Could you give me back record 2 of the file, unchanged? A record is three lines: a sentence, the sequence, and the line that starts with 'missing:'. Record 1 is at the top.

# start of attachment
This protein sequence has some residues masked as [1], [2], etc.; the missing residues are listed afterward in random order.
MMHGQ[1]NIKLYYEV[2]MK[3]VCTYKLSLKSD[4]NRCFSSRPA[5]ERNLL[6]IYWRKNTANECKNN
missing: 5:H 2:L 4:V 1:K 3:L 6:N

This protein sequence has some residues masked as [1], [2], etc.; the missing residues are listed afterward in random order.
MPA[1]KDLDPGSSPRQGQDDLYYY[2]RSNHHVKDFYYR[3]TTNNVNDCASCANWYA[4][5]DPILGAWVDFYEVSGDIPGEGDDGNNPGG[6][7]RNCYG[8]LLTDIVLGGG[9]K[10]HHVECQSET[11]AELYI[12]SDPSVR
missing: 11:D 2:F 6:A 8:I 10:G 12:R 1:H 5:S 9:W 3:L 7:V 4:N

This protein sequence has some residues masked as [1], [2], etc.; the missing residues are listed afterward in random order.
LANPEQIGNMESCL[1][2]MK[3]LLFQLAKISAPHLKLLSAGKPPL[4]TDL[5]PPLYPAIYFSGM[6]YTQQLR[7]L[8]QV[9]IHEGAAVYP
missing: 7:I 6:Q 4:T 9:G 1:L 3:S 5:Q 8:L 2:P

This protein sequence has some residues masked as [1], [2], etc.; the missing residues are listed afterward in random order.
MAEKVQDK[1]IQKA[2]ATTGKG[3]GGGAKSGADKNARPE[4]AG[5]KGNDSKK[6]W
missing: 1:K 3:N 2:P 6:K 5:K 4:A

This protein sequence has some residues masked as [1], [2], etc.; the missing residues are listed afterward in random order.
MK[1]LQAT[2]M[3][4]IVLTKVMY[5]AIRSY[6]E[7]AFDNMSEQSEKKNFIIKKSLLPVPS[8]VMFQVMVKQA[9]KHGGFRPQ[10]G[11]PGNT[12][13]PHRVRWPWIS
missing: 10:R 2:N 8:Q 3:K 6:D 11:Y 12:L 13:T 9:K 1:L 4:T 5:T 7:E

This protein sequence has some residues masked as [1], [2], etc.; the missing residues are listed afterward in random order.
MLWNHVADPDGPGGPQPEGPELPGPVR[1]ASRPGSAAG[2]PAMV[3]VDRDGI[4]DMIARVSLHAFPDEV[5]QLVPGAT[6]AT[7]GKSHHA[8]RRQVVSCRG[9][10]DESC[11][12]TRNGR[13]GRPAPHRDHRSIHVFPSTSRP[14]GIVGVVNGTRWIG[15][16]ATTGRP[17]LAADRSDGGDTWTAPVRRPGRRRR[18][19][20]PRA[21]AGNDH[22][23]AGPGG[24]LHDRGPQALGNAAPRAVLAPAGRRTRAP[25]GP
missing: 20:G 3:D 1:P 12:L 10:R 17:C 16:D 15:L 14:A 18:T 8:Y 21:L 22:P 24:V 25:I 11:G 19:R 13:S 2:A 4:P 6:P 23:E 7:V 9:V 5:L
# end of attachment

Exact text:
This protein sequence has some residues masked as [1], [2], etc.; the missing residues are listed afterward in random order.
MPA[1]KDLDPGSSPRQGQDDLYYY[2]RSNHHVKDFYYR[3]TTNNVNDCASCANWYA[4][5]DPILGAWVDFYEVSGDIPGEGDDGNNPGG[6][7]RNCYG[8]LLTDIVLGGG[9]K[10]HHVECQSET[11]AELYI[12]SDPSVR
missing: 11:D 2:F 6:A 8:I 10:G 12:R 1:H 5:S 9:W 3:L 7:V 4:N